Hinchcliffe also has two continued positive elements in his off-track life. Girlfriend Becky has started attending more races on site, while Hinchcliffe’s brother Christopher has just released his first book, Chasing Checkers.

“She’s amazing. She’s my rock,” Hinchcliffe said of Becky, who’s an actress by trade. “She has a great understanding of what this kind of business is like. There’s a lot of highs and lows; rejections. A lot of crazy schedules and things you have to do, places to go.

“To have someone who is by your side to understand that, as you have a dream career is huge. She was such a big help to me with the show being out in L.A., and me having literally no time on my own. Having her there was tremendous to get through every day.”

As for his brother?

“We’ll see how accomplished (an author) he becomes,” Hinchcliffe laughed. “It’s funny… it’s something Chris put together on his own with observations of me wanting to be a racing driver, and hopefully there’s series. It’s not about me… but it’s about a young Canadian kid who wants to become an IndyCar driver. Some drivers are definitely based on others from my age and I read it and I went, ‘I know who that guy is based on!’

“You know what, when I had a chance to read it… it’s aimed at young adults, it’s not ’50 Shades of Gray.’ I think he did a tremendous job.”

Hinchcliffe will look to do his own tremendous job back in his day job for Round 2 this season, the Toyota Grand Prix of Long Beach, as he searches for his first podium of the year and perhaps another win on the famous street circuit.

X44 Racing win 2022 Extreme E championship as Abt Cupra score first race victory

2022 Extreme E Uruguay
Extreme E
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Abt Cupra Racing’s Nasser Al-Attiyah and Klara Andersson scored their first win in the Extreme E Energy X Prix in the 2022 finale in Uruguay as Lewis Hamilton’s X44 Vida Carbon Racing drivers Sebastien Loeb and Cristina Gutierrez survived a chaotic finale to edge the 2021 champion Rosberg X Prix team of Johan Kristoffersson and Mikhaela Ahlin-Kottulinsky, by two points.

“There are so many emotions,” Andersson said in Extreme E’s coverage. “I’ve been waiting for this for so long. In my second race, first full weekend to be at the top of the podium: it’s big.”

Andersson was behind the wheel at the finish.

Rosberg Racing entered the event with a 17-point advantage over X44, but the standings were close enough that four teams remained in contention in Round 5.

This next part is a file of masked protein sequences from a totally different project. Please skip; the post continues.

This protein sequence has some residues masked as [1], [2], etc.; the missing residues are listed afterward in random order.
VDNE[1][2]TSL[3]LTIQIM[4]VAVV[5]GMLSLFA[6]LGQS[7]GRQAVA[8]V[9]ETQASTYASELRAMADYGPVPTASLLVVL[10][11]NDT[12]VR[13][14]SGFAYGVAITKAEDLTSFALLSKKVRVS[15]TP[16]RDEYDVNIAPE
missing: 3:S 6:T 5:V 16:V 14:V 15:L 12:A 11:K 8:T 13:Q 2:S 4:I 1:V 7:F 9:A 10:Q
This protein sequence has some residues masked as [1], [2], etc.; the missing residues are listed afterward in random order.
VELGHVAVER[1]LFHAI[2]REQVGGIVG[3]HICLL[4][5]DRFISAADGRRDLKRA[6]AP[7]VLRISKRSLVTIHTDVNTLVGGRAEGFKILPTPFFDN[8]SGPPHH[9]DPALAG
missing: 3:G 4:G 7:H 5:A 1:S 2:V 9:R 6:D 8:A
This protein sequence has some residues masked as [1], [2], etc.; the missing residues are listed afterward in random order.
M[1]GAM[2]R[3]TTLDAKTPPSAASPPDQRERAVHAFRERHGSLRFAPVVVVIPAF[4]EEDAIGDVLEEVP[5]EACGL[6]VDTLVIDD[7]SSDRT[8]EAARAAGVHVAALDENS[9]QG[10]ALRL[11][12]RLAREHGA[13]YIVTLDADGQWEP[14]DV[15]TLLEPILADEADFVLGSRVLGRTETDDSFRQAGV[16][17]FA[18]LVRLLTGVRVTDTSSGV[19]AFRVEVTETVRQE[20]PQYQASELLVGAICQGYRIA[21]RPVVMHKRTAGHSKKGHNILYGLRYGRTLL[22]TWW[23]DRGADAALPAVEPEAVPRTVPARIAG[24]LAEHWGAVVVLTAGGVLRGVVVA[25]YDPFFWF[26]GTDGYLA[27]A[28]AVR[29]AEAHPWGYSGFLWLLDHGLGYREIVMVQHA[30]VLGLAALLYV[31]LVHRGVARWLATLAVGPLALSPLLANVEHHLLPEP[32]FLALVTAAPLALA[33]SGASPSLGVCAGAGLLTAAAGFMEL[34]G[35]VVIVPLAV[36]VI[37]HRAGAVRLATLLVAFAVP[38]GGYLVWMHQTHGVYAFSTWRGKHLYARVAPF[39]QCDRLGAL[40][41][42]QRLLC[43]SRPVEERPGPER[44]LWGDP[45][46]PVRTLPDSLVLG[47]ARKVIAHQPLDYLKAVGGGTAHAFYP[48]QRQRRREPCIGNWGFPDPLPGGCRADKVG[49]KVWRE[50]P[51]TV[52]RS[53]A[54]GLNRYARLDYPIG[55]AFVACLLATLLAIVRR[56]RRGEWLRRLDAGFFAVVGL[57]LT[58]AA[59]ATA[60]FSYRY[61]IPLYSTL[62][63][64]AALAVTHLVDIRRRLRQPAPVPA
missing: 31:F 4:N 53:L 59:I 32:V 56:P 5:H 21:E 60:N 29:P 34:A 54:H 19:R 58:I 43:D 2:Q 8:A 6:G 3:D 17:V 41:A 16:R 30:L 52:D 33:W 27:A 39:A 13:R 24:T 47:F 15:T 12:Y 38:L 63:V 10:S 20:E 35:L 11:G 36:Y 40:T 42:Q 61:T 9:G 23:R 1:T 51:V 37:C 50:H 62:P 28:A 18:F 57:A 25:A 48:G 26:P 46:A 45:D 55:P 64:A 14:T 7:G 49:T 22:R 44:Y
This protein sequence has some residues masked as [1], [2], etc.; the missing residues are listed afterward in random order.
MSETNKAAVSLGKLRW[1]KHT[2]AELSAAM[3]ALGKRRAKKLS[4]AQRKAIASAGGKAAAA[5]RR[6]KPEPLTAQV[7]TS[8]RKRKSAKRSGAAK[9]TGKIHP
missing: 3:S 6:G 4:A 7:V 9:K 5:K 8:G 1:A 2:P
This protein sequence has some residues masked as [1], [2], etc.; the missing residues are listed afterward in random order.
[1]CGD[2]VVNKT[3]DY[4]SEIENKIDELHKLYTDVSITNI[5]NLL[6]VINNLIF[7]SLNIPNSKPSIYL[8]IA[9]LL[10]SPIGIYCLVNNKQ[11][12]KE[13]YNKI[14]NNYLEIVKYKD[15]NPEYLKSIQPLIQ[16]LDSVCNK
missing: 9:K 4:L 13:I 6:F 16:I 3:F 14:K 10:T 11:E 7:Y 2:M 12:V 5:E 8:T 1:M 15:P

“It’s a crucial weekend for us,” Loeb said in Extreme E’s coverage prior to the race. “We are not in the best position to win the championship, but the only thing we can do is try to win the race and score as many points as possible.”

The top two title contenders each crashed in qualification and were relegated to the Crazy Race, Extreme E’s version of the Last Chance Qualifier (LCQ). For the moment, they had the steepest hill to climb, but then the other two championship contending teams, Chip Ganassi Racing and Acciona Sainz Racing failed to advance from their heats.

Only one team advances from the Crazy Race, so the X44 drivers were in a must-win situation to simply keep hope alive.

More: Extreme E 2023 schedule

Ahlin-Kottulinsky and Gutierrez ran wheel to wheel into the first turn at the start of the LCQ.

The Rosberg racer experienced crash damage in that turn that damaged her front steering, but managed to limp back to the pits at the end of her two-lap stint. The team attempted to fix the steering, but incurred a penalty for having too many mechanics in the pit area.

Meanwhile, Gutierrez took the early lead, but knew she would need to sit through a five-second penalty for an incident earlier in the weekend. The female half of the gender equal pair erased the penalty by entering the Switch Zone with a five-second lead before turning the car over to Loeb.

That was all the nine-time World Rally Championship titlist needed to give him the advantage needed to win the Crazy Race.

But the championship was not over yet. X44 Racing needed to finish third or better in the five-car finale to earn enough points for the title and after advancing from the LCQ, they were forced to take the worst grid position.

A chaotic start to the Finale saw Loeb run as high the lead and low as fourth after getting pushed off course during his first lap. And that is how he entered to Switch Zone.

On her first lap, Gutierrez slammed into Molly Taylor. With one lap remaining, X44 and Gutierrez were still in fourth and the title hope was quickly evaporating, but it was announced halfway through the lap that the third-running Andretti United team would suffer a penalty for a Switch Zone infraction. The seven-second deduction for Timmy Hansen braking too late in the zone made the difference in the title.

Coming off a disappointing Copper X Prix when Tanner Foust and Emma Gilmour crossed under the checkers first, but were relegated to fifth by penalty, the McLaren pair scored their first podium of the season in second.